Outside the university grounds, the thriving city of Asheville we know today was boarded up through the ‘70s.
Professor of history Dan Pierce recalls his hometown during that era.
“You know, it was here,” Pierce said, referring to the campus. “But you didn’t hear a whole lot about what was going on at UNCA.”
He reminisces on early downtown Asheville, and while still viable in the ‘60s, stores began to be boarded up as demand decreased in the ‘70s. He said the main reason for going downtown was for Tops for Shoes and Finkelstein’s Pawn Shop, historic Asheville businesses.
“You wouldn’t walk around downtown after dark, generally it was not considered safe. There’s certain neighborhoods — this was generally considered a safe part of town,” Pierce said, referring to the university grounds.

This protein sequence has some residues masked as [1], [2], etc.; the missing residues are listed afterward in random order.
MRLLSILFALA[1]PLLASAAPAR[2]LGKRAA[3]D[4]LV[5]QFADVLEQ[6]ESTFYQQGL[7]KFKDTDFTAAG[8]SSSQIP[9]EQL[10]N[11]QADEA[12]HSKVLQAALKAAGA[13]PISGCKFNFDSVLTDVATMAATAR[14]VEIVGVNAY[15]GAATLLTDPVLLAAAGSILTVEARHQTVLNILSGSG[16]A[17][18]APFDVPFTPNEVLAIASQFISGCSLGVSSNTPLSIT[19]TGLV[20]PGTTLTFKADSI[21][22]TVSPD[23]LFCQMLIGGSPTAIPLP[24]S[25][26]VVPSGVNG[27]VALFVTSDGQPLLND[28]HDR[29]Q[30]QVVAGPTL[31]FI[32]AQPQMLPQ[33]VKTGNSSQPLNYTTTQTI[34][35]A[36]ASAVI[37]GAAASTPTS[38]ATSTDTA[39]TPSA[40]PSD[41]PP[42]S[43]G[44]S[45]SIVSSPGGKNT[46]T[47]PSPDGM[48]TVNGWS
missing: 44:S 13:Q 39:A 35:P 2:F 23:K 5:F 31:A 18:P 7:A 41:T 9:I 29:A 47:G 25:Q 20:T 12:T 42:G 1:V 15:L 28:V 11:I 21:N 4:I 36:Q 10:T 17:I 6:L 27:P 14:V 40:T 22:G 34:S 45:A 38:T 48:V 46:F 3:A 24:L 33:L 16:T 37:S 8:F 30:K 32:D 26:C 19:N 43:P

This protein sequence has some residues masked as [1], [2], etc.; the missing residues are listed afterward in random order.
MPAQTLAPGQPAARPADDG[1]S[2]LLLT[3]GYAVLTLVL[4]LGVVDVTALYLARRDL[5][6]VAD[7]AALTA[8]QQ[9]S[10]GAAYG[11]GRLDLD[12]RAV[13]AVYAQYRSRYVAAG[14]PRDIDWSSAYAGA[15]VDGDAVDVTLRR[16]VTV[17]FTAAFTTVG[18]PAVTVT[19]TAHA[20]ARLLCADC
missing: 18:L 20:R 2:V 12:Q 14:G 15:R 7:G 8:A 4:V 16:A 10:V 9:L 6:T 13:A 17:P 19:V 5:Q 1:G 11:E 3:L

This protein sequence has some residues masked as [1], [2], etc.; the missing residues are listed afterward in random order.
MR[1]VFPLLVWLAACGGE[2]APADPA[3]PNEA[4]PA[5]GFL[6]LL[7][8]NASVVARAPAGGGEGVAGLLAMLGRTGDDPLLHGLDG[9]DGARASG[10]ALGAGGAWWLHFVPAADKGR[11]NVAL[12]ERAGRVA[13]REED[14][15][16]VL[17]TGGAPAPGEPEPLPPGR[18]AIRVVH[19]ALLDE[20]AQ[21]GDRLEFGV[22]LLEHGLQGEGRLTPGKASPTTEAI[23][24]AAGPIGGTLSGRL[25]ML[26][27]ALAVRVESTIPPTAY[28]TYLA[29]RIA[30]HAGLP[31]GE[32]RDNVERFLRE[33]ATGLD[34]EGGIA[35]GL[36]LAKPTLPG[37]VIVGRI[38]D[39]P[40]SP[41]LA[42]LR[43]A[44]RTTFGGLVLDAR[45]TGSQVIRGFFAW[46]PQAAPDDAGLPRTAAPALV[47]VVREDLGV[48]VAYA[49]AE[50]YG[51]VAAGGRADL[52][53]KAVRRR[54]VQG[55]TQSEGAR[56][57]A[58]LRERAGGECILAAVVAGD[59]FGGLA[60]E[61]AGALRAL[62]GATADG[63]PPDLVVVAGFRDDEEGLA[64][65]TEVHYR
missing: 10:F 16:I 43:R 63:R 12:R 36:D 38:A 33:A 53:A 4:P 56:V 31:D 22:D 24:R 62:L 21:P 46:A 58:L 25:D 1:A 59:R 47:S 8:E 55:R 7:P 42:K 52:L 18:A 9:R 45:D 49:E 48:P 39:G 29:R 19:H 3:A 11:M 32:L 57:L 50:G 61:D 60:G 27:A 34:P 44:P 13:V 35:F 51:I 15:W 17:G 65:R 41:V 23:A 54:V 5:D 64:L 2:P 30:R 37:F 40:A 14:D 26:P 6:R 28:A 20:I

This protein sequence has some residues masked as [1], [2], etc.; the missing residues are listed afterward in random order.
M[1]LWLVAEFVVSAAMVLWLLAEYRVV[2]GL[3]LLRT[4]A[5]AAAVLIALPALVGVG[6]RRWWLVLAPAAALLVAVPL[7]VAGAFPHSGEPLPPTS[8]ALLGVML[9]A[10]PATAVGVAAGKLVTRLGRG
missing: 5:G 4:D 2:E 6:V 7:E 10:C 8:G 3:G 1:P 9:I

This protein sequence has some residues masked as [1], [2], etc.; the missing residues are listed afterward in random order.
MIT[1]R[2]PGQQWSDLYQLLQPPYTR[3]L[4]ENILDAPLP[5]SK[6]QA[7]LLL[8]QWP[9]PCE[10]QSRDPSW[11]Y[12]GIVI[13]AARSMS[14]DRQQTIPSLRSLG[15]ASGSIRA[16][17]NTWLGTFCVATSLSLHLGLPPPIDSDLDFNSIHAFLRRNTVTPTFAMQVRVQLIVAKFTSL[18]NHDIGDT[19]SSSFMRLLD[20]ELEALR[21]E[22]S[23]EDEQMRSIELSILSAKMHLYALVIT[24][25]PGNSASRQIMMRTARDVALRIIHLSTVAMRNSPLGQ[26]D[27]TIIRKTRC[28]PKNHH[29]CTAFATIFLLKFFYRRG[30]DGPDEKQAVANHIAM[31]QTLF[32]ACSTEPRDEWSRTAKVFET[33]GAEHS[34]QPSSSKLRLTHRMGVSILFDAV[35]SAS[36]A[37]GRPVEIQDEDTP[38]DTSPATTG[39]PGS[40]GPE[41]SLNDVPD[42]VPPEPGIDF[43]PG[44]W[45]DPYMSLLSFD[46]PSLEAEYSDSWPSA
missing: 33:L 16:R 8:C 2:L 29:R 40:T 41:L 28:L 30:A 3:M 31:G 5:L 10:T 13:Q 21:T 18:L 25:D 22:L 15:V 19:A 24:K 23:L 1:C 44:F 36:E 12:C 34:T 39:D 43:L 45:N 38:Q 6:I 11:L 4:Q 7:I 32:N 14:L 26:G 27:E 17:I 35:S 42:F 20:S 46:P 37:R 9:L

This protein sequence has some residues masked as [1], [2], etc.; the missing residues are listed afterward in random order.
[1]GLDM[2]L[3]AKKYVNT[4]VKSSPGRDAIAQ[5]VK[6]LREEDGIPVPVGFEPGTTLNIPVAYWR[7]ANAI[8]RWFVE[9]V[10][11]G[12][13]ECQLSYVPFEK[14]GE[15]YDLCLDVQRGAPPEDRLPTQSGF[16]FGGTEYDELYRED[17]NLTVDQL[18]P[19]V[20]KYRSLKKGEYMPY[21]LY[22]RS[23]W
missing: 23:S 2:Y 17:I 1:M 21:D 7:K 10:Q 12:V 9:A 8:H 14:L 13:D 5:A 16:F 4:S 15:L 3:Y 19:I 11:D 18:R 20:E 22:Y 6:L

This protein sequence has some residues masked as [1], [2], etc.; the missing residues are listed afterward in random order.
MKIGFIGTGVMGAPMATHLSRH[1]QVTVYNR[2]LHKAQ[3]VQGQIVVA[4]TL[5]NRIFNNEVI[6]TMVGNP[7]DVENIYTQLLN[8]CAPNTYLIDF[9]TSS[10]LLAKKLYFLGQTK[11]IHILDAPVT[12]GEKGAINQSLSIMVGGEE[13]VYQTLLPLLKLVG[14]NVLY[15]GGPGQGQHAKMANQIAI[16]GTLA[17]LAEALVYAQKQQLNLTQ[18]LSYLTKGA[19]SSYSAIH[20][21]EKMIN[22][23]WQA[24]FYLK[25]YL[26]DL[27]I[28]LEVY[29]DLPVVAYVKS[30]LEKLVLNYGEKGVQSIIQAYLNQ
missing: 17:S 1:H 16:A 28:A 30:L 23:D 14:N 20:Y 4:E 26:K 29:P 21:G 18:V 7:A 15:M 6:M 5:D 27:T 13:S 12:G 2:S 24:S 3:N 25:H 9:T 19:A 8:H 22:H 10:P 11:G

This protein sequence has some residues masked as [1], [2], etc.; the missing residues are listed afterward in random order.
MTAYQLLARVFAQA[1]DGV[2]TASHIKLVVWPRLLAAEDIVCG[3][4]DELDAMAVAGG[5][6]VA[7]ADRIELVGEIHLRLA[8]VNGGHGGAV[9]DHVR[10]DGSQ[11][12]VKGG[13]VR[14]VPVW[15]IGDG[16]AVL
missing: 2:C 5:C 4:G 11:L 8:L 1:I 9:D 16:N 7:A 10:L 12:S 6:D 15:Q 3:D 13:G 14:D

James said the atmosphere on campus was that of community and home.
“The campus felt safe to me. The town didn’t feel safe. The campus felt safe. So I felt like we were in this little bubble, and we lived here,” James said. “We lived in this little bubble.”
James said with a lack of transportation and unorganized bus systems, the residential students felt isolated from the city, and the city felt cut off from the school because of social status.
“UNC Asheville used to be referred to as a little Harvard on the hill,” James said. “There was a sense that it might be fostering elitism.”
Students spent most weekends on campus, creating their own entertainment.
“I walked all over campus, all over the outline and people would say, ‘Oh, are you scared?’ and I just thought what a ridiculous thing,” said James, a native of Charlotte.
Pierce said while on college campuses women were still a minority, the women’s movement was making a big impact at that point.
“In my senior year, we had a young woman that was killed,” James said.